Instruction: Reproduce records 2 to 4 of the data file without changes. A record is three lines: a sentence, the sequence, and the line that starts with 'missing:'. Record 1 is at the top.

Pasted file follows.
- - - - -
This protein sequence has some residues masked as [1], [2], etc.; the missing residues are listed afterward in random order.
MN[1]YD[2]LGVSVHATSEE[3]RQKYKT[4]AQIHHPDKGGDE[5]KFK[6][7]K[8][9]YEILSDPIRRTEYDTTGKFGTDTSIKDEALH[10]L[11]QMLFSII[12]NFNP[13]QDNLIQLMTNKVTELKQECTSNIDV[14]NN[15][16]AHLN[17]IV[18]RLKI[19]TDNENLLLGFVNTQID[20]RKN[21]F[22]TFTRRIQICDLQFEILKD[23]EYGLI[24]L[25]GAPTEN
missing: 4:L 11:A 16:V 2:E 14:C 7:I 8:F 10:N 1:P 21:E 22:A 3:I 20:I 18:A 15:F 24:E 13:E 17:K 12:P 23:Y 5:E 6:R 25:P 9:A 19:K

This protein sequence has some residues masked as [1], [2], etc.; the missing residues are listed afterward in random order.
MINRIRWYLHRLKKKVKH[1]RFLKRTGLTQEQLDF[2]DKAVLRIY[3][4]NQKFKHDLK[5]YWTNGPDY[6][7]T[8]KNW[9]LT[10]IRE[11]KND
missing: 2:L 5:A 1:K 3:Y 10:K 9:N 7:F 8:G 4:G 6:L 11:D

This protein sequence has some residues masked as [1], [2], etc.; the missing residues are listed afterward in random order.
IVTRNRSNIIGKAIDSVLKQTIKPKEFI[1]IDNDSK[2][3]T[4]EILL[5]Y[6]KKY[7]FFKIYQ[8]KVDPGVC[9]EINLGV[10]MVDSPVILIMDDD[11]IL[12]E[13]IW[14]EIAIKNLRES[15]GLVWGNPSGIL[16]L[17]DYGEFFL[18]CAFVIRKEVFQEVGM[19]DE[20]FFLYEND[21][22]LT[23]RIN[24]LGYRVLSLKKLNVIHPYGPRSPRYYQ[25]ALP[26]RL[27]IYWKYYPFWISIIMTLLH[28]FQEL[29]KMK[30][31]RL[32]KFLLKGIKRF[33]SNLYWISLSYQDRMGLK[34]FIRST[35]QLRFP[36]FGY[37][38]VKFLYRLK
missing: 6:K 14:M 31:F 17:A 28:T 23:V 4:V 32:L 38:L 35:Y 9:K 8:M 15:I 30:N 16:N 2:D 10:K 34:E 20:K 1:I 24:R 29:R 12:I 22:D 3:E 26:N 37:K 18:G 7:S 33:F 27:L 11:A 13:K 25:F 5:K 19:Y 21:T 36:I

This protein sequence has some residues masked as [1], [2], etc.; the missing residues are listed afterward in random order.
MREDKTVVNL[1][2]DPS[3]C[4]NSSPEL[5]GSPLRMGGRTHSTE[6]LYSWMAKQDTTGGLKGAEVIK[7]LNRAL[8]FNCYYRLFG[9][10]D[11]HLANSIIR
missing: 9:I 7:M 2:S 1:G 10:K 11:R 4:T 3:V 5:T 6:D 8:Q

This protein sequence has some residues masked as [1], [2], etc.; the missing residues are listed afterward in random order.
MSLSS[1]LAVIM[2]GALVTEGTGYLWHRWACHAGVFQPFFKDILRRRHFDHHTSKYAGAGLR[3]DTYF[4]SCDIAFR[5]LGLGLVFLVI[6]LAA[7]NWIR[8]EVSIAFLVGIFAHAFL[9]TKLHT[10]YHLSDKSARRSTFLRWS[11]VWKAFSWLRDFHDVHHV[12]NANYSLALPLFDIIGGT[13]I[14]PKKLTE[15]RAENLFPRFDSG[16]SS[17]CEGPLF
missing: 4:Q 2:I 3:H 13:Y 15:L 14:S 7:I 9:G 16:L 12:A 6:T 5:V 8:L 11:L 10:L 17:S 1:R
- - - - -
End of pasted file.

This protein sequence has some residues masked as [1], [2], etc.; the missing residues are listed afterward in random order.
MINRIRWYLHRLKKKVKH[1]RFLKRTGLTQEQLDF[2]DKAVLRIY[3][4]NQKFKHDLK[5]YWTNGPDY[6][7]T[8]KNW[9]LT[10]IRE[11]KND
missing: 2:L 5:A 1:K 3:Y 10:K 9:N 7:F 8:G 4:G 6:L 11:D

This protein sequence has some residues masked as [1], [2], etc.; the missing residues are listed afterward in random order.
IVTRNRSNIIGKAIDSVLKQTIKPKEFI[1]IDNDSK[2][3]T[4]EILL[5]Y[6]KKY[7]FFKIYQ[8]KVDPGVC[9]EINLGV[10]MVDSPVILIMDDD[11]IL[12]E[13]IW[14]EIAIKNLRES[15]GLVWGNPSGIL[16]L[17]DYGEFFL[18]CAFVIRKEVFQEVGM[19]DE[20]FFLYEND[21][22]LT[23]RIN[24]LGYRVLSLKKLNVIHPYGPRSPRYYQ[25]ALP[26]RL[27]IYWKYYPFWISIIMTLLH[28]FQEL[29]KMK[30][31]RL[32]KFLLKGIKRF[33]SNLYWISLSYQDRMGLK[34]FIRST[35]QLRFP[36]FGY[37][38]VKFLYRLK
missing: 6:K 14:M 31:F 17:A 28:T 23:V 4:V 32:L 38:L 35:Y 9:K 8:M 15:I 30:N 16:N 2:D 10:K 34:E 20:K 1:I 24:R 29:R 12:I 22:D 3:E 26:N 37:K 18:G 7:S 33:F 27:L 11:A 13:K 25:F 5:K 19:Y 21:T 36:I

This protein sequence has some residues masked as [1], [2], etc.; the missing residues are listed afterward in random order.
MREDKTVVNL[1][2]DPS[3]C[4]NSSPEL[5]GSPLRMGGRTHSTE[6]LYSWMAKQDTTGGLKGAEVIK[7]LNRAL[8]FNCYYRLFG[9][10]D[11]HLANSIIR
missing: 9:I 7:M 2:S 1:G 10:K 11:R 4:T 3:V 5:T 6:D 8:Q